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Formal Education and Street Smarts – Fall 2013

While trying to crystallize a fall newsletter topic, one of my friends Julian Lum suggested that I write about education. I don’t know a whole lot about primary education, other than there are good schools and good teachers as well as bad schools and bad teachers.  A foundation of which I am a trustee, has been supporting an inspired Philadelphia teacher, Judy Willner, and her classes at the Joseph Pennell Elementary School for years.  An education group chose Judy to travel to Japan with other teachers from around the country. This trip filled her with ideas.  She had her city kids painting Japanese art, constructing Japanese costumes and eating Japanese food with chopsticks.

This year, I volunteered at the Northwood Academy Charter School. I had no personal knowledge of charter schools, only knew that several have made the headlines as the owners took big salaries and other charter school leaders embezzled money.  I had volunteered to help Northwood 7th graders with a solar car project.  On arrival the beautiful new facility in Northeast Philadelphia surprised me.  Likewise, I was impressed with science teacher Rhonda Feder.  She has a great knack for balancing enthusiasm with control in the classroom.  I was impressed with the students, who genuinely seemed interested in being there.  Northwood is a charter school founded by parents, not by entrepreneurs. So, good teaching and schools are where you find them.

My grandfather Samuel Tabas left school at 13 in Russia to work full time. School for him was Cheder, a traditional Hebrew school.  While he could read and was well informed, he never learned to write.  That did not stop him from immigrating to the United States, learning English, and becoming a success in the scrap iron and steel business.

Without a degree, he was also a moralist and prescient in relationships. I came across two memos dictated in the 1960’s by him.  The first memo was to my father and his brother about the importance of family getting along.  He was able to sense the developing negative effects that wealth, success, and spouses had on the family, and addressed them.  A huge chunk of executive responsibility is understanding and guiding similar interpersonal relationships so people work at their best.

The other memo was to my sister Linda and me suggesting a summer itinerary for us as young teenagers. At the time, our family owned the Downingtown Inn, a hotel/resort in Downingtown, Pennsylvania.  The memo states: “Out of bed at 6 a.m. Take fruit or juice.  Take a brisk walk and trot for about an hour. Play tennis or golf for about an hour. …Get on the job by 9 AM”. Pop Pop’s memo further advises:  “When you are on the job, eat right with the help. Be with them.  Listen to their conversations. Talk with them and help them as much as you can for the betterment of the business.” This sounds like the management theory “stay close to your employees”.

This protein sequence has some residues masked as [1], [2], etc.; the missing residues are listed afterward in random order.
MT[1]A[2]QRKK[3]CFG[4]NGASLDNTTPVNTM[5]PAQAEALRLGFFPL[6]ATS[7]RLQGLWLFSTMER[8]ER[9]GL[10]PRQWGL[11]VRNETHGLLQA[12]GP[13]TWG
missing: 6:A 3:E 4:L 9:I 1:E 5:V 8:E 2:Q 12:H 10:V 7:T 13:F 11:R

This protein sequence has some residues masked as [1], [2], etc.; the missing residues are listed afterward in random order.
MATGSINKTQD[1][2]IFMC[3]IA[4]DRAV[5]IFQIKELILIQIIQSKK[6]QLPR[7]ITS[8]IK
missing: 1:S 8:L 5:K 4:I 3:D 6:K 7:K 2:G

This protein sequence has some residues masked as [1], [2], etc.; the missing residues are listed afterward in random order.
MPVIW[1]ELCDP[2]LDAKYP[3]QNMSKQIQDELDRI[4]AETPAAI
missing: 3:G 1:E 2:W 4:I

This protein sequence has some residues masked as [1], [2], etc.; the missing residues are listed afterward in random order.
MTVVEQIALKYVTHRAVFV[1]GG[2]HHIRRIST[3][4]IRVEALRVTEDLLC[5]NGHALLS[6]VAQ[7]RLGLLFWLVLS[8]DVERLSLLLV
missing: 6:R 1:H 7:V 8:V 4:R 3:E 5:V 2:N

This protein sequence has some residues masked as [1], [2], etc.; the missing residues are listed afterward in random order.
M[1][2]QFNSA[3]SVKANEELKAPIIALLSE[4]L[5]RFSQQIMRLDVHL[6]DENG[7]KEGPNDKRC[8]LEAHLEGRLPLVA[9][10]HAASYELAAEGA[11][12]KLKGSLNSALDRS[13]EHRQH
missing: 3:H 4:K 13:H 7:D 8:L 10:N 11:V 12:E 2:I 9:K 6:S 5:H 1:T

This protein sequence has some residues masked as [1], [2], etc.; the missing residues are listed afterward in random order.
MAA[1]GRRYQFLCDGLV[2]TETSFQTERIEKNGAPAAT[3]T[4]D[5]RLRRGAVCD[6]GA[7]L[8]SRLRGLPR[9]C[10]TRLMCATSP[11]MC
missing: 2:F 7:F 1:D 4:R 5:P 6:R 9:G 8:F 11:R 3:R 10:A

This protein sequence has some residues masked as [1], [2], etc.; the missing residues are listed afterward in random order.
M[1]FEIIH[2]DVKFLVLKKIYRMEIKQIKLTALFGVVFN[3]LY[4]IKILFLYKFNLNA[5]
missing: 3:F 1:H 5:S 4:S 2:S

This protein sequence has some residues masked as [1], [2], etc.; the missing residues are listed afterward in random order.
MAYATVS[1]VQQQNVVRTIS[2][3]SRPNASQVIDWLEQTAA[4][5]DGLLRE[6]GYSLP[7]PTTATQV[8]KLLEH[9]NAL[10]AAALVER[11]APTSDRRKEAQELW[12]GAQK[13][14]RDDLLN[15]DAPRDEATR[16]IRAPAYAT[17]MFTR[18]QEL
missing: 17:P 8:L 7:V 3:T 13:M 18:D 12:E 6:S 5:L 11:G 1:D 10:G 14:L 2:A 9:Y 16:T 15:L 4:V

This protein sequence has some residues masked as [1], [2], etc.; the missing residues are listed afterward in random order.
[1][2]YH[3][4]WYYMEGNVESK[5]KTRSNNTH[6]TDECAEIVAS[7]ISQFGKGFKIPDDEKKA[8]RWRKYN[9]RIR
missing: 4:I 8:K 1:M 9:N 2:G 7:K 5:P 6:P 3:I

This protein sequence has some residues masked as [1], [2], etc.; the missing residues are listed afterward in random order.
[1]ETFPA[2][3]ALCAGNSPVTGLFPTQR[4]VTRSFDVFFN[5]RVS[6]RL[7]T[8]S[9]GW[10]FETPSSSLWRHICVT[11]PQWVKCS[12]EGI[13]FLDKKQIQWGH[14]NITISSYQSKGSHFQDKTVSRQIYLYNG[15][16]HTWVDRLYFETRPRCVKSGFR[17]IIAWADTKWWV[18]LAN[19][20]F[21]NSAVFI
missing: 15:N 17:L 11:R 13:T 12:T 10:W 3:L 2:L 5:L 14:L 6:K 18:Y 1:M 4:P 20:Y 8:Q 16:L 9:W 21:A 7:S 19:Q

Nancy and I recently saw the movie Jobs, about Steve Jobs. The film starts by focusing on an unfocused dropout hanging around Reed College in Portland.  As Jobs said in a 2005 commencement speech, (dropping out) “was pretty scary at the time, but looking back it was one of the best decisions that I ever made”.  He goes on to say that he began taking classes that interested him, instead of the required classes. Calligraphy classes interested him.  “None of this had even a hope of practical application in my life.  But 10 years later, when we were designing the Macintosh computer, it all came back to me. It was the first computer with beautiful typography and multiple typefaces. If I had not dropped out…….personal computers might not have the wonderful typography that they do.”

It seems clear from these two stories, as well as from the list of billionaire dropouts, that you don’t need more than a basic education to be an entrepreneur.

Formal education is not at the heart of providing customers with good service.  I would not want to be flying in a plane that was designed by engineers without formal education, but the basics of customer relations, employee training and management, loyalty and values are something that pretty much anyone so inclined can master.

If one has the luxury of formal education to become well rounded and provide additional time to grow up, by all means, yes. But if you wish be an entrepreneur, you can do it on your own.

Happy fall, everyone!


TABASFUNDING provides entrepreneurs with funding to acquire or expand businesses in the form of flexible loans from $100,000 to $750,000, or more. We supplement bank and other funds, and consider most types of businesses in Pennsylvania, New Jersey, and Delaware.   Please call 610-896-2400 or email for further information.


LEE TABAS is available as a consultant or an expert witness.  Areas of expertise include:  general business, management, problem asset resolution, marketing, acquisition or sale of businesses, relationship development, loan policies, high performance banking, and business funding.  Please call 610-896-2400 or email for further information.


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